New research conducted by Queen Mary, University of London among 60 women partners in firms across the UK and Germany set out to identify the challenges women faced in moving up the professional ranks when they become mothers.
The long hours culture and a lack of support to help women juggle work with caring responsibilities was a deal breaker for many, the research found. Half of UK respondents with children were married to men who were the primary carers of their children.
Dr Patrizia Kokot-Blamey, a Lecturer in Organisation Studies at Queen Mary, University of London and Co-Director of the Centre for Research in Equality and Diversity, who conducted the research, said: “Most women won’t necessarily have partners who will be willing to take a step back to become primary care takers. If we want to significantly increase female representation at senior level, we will have to create conditions where women and men are able to arrange their life around care and work.”
Kokot-Blamey said firms had a leadership role to play in providing more flexibility for mothers and caregivers to juggle their parenting and work responsibilities. “Otherwise, the pool of those who are willing to forgo their engagement with their children to make partnership is going to shrink further, especially after this pandemic and the additional burdens of combining work with home-schooling.”
The experience of working during the pandemic has set the cause back further with many of the traditional support structures falling away, Kokot-Blamey warned. “Firms need to recognise the double burden that many parents have been carrying over this pandemic.”
While the larger firms have established maternity and shared parental leave provisions, that is often not the case in many smaller firms and moving to partnership means becoming self-employed with little guidance on what might constitute appropriate leave arrangements at that level.
“It puts women in a position where they are not necessarily yet mothers but had to negotiate that leave during contract negotiations, putting them in an awkward position. And there’s very little guidance for either women or firms on how to approach this when moving to self-employment and partnership,” Kokot-Blamey said.
Despite calls by regulator the FRC for the accounting profession to prioritise increased diversity at the most senior levels of management, growth in the representation of women at partner level has been disappointingly slow. The FRC’s Key Facts and Trends in the Accountancy Profession report for 2019 reveals that, for the first time in five years, women now make up 50% of all students at the professional bodies and 37% of members, yet at the largest firms only just over 20% of partner positions are held by women, compared with around 17% in 2007.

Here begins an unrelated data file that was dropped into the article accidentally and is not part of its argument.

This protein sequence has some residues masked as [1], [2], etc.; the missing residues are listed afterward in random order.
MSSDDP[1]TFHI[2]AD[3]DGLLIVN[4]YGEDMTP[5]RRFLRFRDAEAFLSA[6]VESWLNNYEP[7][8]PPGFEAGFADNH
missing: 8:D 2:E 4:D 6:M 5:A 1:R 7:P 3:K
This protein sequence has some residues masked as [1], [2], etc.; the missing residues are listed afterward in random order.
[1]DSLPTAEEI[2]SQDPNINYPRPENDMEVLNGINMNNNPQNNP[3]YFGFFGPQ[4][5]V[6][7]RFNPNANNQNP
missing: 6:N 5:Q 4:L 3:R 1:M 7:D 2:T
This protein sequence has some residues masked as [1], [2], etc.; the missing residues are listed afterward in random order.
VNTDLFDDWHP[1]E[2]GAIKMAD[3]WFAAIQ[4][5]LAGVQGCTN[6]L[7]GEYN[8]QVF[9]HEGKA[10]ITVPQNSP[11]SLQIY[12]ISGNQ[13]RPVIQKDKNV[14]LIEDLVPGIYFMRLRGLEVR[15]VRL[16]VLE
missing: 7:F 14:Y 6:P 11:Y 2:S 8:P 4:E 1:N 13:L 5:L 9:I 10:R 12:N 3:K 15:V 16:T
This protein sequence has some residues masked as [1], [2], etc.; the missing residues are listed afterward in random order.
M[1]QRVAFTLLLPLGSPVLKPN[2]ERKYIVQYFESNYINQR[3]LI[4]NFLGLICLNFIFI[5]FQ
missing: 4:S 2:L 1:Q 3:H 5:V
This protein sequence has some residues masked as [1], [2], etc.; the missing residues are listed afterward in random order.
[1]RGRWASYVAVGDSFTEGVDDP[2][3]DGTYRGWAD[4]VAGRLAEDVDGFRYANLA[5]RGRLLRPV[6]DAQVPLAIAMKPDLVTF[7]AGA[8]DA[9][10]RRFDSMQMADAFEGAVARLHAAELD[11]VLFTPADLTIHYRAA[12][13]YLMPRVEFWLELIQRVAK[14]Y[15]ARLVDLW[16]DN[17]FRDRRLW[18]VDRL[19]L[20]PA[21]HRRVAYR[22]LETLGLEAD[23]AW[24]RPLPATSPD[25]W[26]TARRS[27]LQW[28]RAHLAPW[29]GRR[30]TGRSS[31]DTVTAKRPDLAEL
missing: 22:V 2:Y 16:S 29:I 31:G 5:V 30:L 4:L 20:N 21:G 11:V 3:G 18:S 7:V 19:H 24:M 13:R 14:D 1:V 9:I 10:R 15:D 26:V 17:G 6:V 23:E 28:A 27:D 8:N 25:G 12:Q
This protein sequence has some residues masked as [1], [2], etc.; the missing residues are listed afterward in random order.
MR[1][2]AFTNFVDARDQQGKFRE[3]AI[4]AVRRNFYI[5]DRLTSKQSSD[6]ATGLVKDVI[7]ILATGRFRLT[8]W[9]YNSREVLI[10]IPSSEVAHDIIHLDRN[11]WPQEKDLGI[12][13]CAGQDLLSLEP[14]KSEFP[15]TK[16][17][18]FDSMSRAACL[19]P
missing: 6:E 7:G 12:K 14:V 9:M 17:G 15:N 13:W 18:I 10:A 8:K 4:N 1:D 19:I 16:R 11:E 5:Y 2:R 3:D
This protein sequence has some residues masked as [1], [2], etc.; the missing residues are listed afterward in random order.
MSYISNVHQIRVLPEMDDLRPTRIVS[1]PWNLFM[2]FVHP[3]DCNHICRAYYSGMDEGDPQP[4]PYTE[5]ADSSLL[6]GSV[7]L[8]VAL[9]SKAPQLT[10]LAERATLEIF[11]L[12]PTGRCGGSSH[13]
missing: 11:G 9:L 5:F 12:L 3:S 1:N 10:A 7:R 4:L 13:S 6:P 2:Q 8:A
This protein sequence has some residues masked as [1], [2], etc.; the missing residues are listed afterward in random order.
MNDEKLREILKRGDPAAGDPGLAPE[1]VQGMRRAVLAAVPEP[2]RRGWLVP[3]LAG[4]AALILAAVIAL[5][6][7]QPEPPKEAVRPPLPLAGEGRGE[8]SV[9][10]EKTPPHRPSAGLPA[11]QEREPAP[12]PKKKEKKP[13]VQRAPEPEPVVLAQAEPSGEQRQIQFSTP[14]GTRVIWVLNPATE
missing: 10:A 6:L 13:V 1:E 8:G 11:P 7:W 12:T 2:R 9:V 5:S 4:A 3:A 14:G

“If we don’t make more space for women to combine motherhood with work then that figure is unlikely to increase,” Kokot-Blamey added. Similarly, attempts to address the gender pay gap at firms would stall until more family-friendly ways of working that favoured women became the norm, she said.
Bearing in mind that four out of five of us become parents, rather than expect people to arrange work so it doesn’t inconvenience clients, we need to make space for mothering and for these mothers to come through, Kokot-Blamey urged. “What firms can do is give these women extra resources to allow them to acknowledge that they’re juggling work with caring responsibilities for a relatively short time in their lives and recognise that to help you work to your potential, you might need a little bit of respite.”
“70% of mothers are working mothers, juggling work and children and pretending we’re not having to do this. As women, many of us have to mother as if we don’t work and work as if we don’t have children – and these requirements are simply incompatible.”